Dead Space 3 is a beautiful looking game. It also has amazingly disgusting sound design. And like previous entries in the series, the controls are as tight as they’ve ever been. Yet, I finished Dead Space 3 and put down the controller feeling disappointed. You see, for everything Dead Space 3 does exceptionally well, it fails at the most basic level – it’s just not very fun to play.
You might be quick to point the finger at the series’ transition from survival horror to a more action-heavy approach. That’s not the issue. Well, then it must be the inclusion of cooperative play, which eliminates that foundation of isolation the series was built upon? Nope, strike two. The reason Dead Space 3 isn’t fun is solely because of its structure.
Let’s be honest, the fetch quest is a quintessential trope of video game development. Almost every game ever made features a moment (or two) where the hero is sent on a quest to retrieve some item of importance in order to receive a helping hand from someone who can give it. The classic “you scratch my back and I’ll scratch yours” scenario. But in Dead Space 3, protagonist Isaac Clarke never gets his back scratched; he does all the scratching and never once gets any reciprocation. He’s allocated to being the manliest errand boy ever.
Watch us play Dead Space 3
Dead Space 3 makes no attempt to mask the fact that it is essentially an 8-hour series of fetch quests punctuated by occasional shootouts with gruesome monsters and gun-toting religious zealots. Most other games try to at least hide the fact that they’re padding the experience by making you run from one far end of an area to the other just to collect someone’s mittens because their hands are cold. Dead Space 3, on the other hand, is fully transparent, and it does the game no favors. This makes the design structure of Dead Space 3 feel uninspired, to say the least, almost as if Visceral Games’ heart wasn’t in this one when cooking up things for Isaac to do. By the fifth time you’re sent out to collect something for someone because they’re too chicken-shit or lazy to do it themselves, you’ll be rolling your eyes. I know I was.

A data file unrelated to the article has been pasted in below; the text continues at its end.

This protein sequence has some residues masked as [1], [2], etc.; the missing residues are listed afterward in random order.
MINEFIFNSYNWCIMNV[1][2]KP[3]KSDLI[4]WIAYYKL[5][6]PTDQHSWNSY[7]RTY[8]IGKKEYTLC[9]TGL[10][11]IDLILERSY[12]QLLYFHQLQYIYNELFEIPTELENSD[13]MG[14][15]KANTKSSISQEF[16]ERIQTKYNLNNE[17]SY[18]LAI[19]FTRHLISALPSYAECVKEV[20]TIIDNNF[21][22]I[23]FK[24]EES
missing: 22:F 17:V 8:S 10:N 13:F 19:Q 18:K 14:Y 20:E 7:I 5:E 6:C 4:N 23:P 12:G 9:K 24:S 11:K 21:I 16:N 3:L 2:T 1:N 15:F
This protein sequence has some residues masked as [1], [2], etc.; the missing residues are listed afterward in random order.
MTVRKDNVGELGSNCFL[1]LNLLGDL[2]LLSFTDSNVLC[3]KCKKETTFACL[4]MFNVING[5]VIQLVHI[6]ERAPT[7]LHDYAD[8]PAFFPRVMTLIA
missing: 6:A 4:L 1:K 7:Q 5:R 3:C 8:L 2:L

What this does is make “hero” Isaac Clarke come off as nothing more than a crippled child, sent out of the room to take care of bitch work while the rest of the adults are talking. You reach a certain point where you just want to scream through the television on Isaac’s behalf because you’re sick of him not standing up for himself and demanding help from any of the other crew members in your company. This is what it’s come to? A man who has fought off an army of bloodthirsty monsters three times now is nothing more than a glorified personal assistant. Thankfully, there isn’t a whole chapter of Dead Space 3 dedicated to getting a space latte for Ellie, who you might remember from Dead Space 2.
But if you can get over the fact that Dead Space 3 is just one monotonous task after another, then there’s some stuff to enjoy about the ride. For starters, cooperative play does not signal the end of the franchise, as many heralded it would. In fact, co-op is pretty damn fun. Ever since Dead Space 2, the series has been more Aliens than Alien, meaning it’s been more about the next big action sequence than the fear of being stranded alone with only a few bullets to protect yourself. So, unsurprisingly, blasting necromorphs with a buddy makes for a good time, maybe even a preferred one. Hell, playing co-op helps stomach those aforementioned errands you’ll be doing constantly. Remember, folks, misery loves company.
Also new to Dead Space 3 is the ability to craft weapons and equipment from scratch. The new crafting benches make it possible to create your dream weapon from the ground up – from its frame, to its attachments, to its secondary fire, etcetera. While I found myself sticking with the tried-and-true plasma cutter for most of the experience (albeit upgraded to the extreme), I can say the sense of satisfaction that comes from frankensteining your own death machine cannot be understated. The little scavenger bot that can be sent out to find raw materials for crafting deserves mention as well, simply because of how adorable it is. I might be so bold as to say that that little robot is the highlight of Dead Space 3 from a creative point of view, as seemingly harsh as that is to admit.
But when push comes to shove, Dead Space 3 is just kind of boring. I know, I can’t believe I’m saying that either. I loved the original game and even its more action-heavy successor. Both of those titles featured solid mechanics wrapped in a forward-moving narrative structure that was worth seeing through to the end. Dead Space 3 might continue the series’ trend of great mechanics, but it lacks drive. I just didn’t care about a single thing I was doing in the game; I was just going through the motions laid out in front of me. Where the previous two games made me feel like the baddest motherf***ing engineer in the galaxy, Dead Space 3 consistently reminded me of the menial tasks I do in everyday life, and that’s a freakin’ drag. Cooperative play and the new crafting system help make Dead Space 3 a better game, there’s no denying that, but even those things can’t save the title from some of the most uninspired gameplay I’ve come across in quite a long while.
We received one copy of Dead Space 3 for Xbox 360 from Microsoft. Before starting our review, we played the campaign to completion. We dabbled in cooperative play. We did not test out the game’s Kinect features.